I was shocked. “Sir, this will be a terrible blow to his son. Santosh yet hopes for time to change his father’s materialistic views. I beseech you, Master, to help the man.”
“Very well; for your sake.” My guru’s face was impassive.
“The proud horse doctor is far gone in diabetes, although he does not know it. In fifteen days he will take to his bed. The physicians will give him up for lost; his natural time to leave this earth is six weeks from today. Due to your intercession, however, on that date he will recover. But there is one condition. You must get him to wear an astrological bangle; he will doubtless object as violently as one of his horses before an operation!” Master chuckled.
After a silence, during which I wondered how Santosh and I could best employ the arts of cajolery on the recalcitrant doctor, Sri Yukteswar made further disclosures.
“As soon as the man gets well, advise him not to eat meat. He will not heed this counsel, however, and in six months, just as he is feeling at his best, he will drop dead. Even that six-month extension of life is granted him only because of your plea.”
The following day I suggested to Santosh that he order an armlet at the jeweler’s. It was ready in a week, but Dr. Roy refused to put it on.
“I am in the best of health. You will never impress me with these astrological superstitions.” The doctor glanced at me belligerently.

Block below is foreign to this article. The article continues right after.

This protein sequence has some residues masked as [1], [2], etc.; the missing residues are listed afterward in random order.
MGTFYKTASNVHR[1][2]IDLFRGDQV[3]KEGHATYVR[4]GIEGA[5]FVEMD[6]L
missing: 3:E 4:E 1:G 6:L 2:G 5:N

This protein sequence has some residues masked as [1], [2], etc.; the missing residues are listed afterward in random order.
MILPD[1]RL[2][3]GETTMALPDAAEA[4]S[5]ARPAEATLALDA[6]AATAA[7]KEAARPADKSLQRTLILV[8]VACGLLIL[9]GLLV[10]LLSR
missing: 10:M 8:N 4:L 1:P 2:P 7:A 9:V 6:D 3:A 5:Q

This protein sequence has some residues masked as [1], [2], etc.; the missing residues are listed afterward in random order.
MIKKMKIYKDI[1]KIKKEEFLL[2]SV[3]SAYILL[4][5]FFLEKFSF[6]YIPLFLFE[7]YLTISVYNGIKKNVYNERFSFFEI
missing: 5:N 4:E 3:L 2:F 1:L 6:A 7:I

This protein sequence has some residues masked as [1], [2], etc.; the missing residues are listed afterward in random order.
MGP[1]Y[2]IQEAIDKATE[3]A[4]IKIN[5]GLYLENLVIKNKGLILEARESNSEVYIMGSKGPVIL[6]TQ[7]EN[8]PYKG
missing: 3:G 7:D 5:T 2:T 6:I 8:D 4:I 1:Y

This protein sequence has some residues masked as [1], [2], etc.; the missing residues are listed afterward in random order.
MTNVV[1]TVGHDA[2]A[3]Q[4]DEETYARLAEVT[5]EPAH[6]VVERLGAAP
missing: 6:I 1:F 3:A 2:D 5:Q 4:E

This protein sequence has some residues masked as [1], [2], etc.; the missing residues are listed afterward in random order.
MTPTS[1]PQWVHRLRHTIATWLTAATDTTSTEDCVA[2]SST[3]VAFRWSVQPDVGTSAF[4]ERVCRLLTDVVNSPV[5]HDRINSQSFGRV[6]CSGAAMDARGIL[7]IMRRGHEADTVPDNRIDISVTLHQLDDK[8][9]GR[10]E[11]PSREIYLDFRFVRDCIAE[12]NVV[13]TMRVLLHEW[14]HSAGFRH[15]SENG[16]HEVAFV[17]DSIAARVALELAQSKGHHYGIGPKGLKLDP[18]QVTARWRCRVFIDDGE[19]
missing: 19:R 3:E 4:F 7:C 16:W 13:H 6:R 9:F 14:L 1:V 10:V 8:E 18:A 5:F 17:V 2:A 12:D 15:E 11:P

I recalled with amusement that Master had justifiably compared the man to a balky horse. Another seven days passed; the doctor, suddenly ill, meekly consented to wear the bangle. Two weeks later the physician in attendance told me that his patient’s case was hopeless. He supplied harrowing details of the ravages inflicted by diabetes.
I shook my head. “My guru has said that, after a sickness lasting one month, Dr. Roy will be well.”
The physician stared at me incredulously. But he sought me out a fortnight later, with an apologetic air.
“Dr. Roy has made a complete recovery!” he exclaimed. “It is the most amazing case in my experience. Never before have I seen a dying man show such an inexplicable comeback. Your guru must indeed be a healing prophet!”
After one interview with Dr. Roy, during which I repeated Sri Yukteswar’s advice about a meatless diet, I did not see the man again for six months. He stopped for a chat one evening as I sat on the piazza of my family home on Gurpar Road.
“Tell your teacher that by eating meat frequently, I have wholly regained my strength. His unscientific ideas on diet have not influenced me.” It was true that Dr. Roy looked a picture of health.
But the next day Santosh came running to me from his home on the next block. “This morning Father dropped dead!”
This case was one of my strangest experiences with Master. He healed the rebellious veterinary surgeon in spite of his disbelief, and extended the man’s natural term on earth by six months, just because of my earnest supplication. Sri Yukteswar was boundless in his kindness when confronted by the urgent prayer of a devotee.